On Saturday June 2, over one million fans gathered across four continents for 10 concerts to help put an end to poverty in Africa. Calling upon the globe's biggest artists and celebrities, Live 8 was a worldwide spectacle dubbed by activist Bob Geldof as "the greatest concert ever." The concerts, which took place in London, Philadelphia, Paris, Berlin, Rome, Barrie, Tokyo, Johannesburg, Cornwall and Moscow, sent a strong message to every leader worldwide to eradicate the poverty crisis in Africa.
Russell Simmons, who played a large role in producing the Philadelphia concert, told AllHipHop.com he hopes the activists, governments and organizers can exceed the present goal. "We are looking to double the $25 billion that was committed to 50 billion. I have been talking to various members of the President's policy team, as well as Ken Melman [Chairman of the Republican Party], and he says that the President is listening."
According to Simmons, the poverty crisis in Africa is something that could have been avoided. "Thirty thousand people are dying from extreme poverty. They are dying because we won't give them 45 cents a day for the drugs they need. People are dying from starvation and health issues that could be prevented."
As one of the most influential and powerful figures in Hip-Hop, Russell Simmons helped bring the Hip-Hop community to the Philadelphia show. Simmons gathered Jay-Z, Alicia Keys, Destiny's Child and Kanye West, who along with host Will Smith, showed that Hip-Hop does care.
The music mogul has always asserted that Hip-Hop is the world's most influential culture. "Puffy is more important than Kofi Annan [United Nations Secretary-General ] right now to a lot of young people" stated Simmons. "So these celebrities need to be put in the middle of these kinds of missions. You can have all the old rock stars in the world, but in my opinion, they don't carry the same kind of weight that Hip Hop carries." Whether or not the Live 8 concerts were a success remains to be seen. However, as Simmons states, "We all know the drill, now its just a question of can we get a fire going."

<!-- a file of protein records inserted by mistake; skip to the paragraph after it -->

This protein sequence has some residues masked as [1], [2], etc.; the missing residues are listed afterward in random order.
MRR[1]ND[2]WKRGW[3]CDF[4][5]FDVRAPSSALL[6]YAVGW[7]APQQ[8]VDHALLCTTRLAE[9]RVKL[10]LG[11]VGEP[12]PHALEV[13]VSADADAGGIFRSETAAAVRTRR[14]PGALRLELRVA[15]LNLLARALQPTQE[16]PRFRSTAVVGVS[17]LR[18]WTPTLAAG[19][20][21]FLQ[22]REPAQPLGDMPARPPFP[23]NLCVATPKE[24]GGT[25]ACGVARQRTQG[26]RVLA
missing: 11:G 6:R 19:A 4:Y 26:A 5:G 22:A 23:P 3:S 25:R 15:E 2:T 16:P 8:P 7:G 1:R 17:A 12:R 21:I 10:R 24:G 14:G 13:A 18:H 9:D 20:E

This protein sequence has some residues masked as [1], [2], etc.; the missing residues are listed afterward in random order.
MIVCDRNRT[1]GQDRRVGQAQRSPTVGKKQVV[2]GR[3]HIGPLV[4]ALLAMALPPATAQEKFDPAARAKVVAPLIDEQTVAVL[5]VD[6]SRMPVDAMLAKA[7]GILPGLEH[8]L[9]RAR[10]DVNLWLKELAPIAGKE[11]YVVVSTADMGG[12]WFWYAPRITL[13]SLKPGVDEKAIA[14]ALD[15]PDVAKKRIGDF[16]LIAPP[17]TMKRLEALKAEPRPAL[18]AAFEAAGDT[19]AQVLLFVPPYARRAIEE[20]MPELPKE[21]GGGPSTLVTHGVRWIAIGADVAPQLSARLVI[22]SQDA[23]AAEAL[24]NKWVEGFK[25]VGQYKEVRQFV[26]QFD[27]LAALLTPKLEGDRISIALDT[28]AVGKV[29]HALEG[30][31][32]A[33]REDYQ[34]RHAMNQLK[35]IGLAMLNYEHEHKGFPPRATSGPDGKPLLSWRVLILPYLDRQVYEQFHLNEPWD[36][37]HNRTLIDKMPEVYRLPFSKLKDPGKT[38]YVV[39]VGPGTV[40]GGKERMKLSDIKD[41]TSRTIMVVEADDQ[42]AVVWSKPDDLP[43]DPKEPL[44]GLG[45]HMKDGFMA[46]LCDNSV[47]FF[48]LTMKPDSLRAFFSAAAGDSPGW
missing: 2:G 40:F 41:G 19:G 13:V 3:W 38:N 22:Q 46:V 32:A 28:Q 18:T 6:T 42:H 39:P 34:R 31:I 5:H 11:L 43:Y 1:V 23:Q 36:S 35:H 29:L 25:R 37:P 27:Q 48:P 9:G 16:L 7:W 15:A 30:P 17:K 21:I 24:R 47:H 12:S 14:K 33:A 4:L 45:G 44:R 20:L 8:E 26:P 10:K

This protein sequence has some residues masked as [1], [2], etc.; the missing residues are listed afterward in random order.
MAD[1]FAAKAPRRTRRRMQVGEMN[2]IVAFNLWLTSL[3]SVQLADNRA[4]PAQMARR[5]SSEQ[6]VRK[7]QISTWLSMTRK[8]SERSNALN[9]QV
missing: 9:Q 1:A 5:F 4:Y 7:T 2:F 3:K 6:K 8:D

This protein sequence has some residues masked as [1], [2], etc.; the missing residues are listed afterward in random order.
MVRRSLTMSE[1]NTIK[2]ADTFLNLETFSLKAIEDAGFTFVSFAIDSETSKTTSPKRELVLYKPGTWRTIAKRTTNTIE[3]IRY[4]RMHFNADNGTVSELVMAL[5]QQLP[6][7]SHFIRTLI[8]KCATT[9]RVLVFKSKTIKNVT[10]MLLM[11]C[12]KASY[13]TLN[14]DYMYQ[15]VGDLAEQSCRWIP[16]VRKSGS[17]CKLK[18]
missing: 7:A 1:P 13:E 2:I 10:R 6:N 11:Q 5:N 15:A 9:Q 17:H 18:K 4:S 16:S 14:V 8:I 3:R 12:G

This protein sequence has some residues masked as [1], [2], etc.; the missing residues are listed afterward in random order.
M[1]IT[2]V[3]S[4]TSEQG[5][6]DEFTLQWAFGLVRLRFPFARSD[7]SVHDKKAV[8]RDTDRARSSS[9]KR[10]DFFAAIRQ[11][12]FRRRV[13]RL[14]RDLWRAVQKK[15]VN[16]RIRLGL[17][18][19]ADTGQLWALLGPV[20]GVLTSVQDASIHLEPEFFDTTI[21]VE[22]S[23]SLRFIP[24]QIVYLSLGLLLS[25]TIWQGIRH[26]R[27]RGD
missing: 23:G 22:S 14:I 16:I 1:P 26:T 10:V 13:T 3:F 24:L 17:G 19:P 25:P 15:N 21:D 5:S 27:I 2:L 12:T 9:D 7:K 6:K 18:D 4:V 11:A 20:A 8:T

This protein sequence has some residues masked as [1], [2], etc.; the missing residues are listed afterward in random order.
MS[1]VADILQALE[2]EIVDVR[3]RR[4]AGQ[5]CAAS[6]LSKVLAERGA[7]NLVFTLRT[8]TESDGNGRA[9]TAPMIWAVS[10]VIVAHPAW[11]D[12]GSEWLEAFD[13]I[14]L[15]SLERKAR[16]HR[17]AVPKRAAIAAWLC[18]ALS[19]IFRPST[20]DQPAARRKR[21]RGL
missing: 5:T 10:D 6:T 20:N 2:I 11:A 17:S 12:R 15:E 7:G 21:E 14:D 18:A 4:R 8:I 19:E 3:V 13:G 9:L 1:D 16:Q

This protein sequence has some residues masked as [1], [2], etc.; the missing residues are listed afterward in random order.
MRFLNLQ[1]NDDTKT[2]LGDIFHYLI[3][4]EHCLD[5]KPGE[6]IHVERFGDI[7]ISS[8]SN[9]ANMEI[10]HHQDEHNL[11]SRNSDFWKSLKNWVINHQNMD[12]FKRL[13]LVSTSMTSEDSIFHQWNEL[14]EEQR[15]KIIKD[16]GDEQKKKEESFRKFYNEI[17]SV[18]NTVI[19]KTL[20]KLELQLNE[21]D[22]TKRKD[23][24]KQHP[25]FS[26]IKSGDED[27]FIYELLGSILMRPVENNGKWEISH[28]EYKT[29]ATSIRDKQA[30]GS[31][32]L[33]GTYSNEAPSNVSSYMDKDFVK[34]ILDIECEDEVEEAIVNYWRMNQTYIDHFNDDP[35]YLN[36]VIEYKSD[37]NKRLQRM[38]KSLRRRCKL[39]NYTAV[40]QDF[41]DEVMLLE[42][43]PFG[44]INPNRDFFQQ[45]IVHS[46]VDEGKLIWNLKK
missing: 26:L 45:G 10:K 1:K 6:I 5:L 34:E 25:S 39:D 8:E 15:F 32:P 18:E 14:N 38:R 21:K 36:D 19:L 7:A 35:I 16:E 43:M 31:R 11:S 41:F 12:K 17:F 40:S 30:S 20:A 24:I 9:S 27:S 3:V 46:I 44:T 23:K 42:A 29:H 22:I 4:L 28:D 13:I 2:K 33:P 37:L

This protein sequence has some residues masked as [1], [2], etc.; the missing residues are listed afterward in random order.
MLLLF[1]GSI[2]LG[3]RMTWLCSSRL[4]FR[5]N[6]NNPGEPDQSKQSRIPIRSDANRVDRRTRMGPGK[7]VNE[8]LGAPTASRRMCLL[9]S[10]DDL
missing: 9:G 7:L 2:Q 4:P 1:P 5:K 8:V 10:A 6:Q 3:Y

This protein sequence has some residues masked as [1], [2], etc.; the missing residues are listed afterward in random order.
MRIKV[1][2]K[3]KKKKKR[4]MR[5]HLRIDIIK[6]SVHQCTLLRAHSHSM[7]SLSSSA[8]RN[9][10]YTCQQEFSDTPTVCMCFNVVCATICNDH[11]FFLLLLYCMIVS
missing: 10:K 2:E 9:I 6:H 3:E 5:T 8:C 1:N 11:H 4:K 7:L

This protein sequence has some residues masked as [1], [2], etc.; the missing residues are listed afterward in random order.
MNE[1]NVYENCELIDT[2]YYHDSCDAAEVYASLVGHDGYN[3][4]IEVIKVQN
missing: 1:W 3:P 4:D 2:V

On July 6, the eight leaders of the world's most powerful countries will meet for the G8 Summit in Scotland and the Live 8 concert series persuaded G8 to double the aid given to Africa, cancel debt and reduce trade injustice. With Britain hosting this years Summit, UK Prime Minister Tony Blair is calling for the crisis in Africa to be a priority that must be addressed. The Live 8 concerts answered Blair's call, as artists such as Pink Floyd, Jay-Z, Stevie Wonder and U2, among others, performed and showed their support.
"The poor need you. Don't forget them, Kofi Annan told G8 prior to the Live 8 concerts. "I hope the focus on Africa and the fight against poverty will help move our concerns forward. Already there have been very good developments. The European Union members have more or less doubled their assistance, and 50 per cent of that will go to Africa."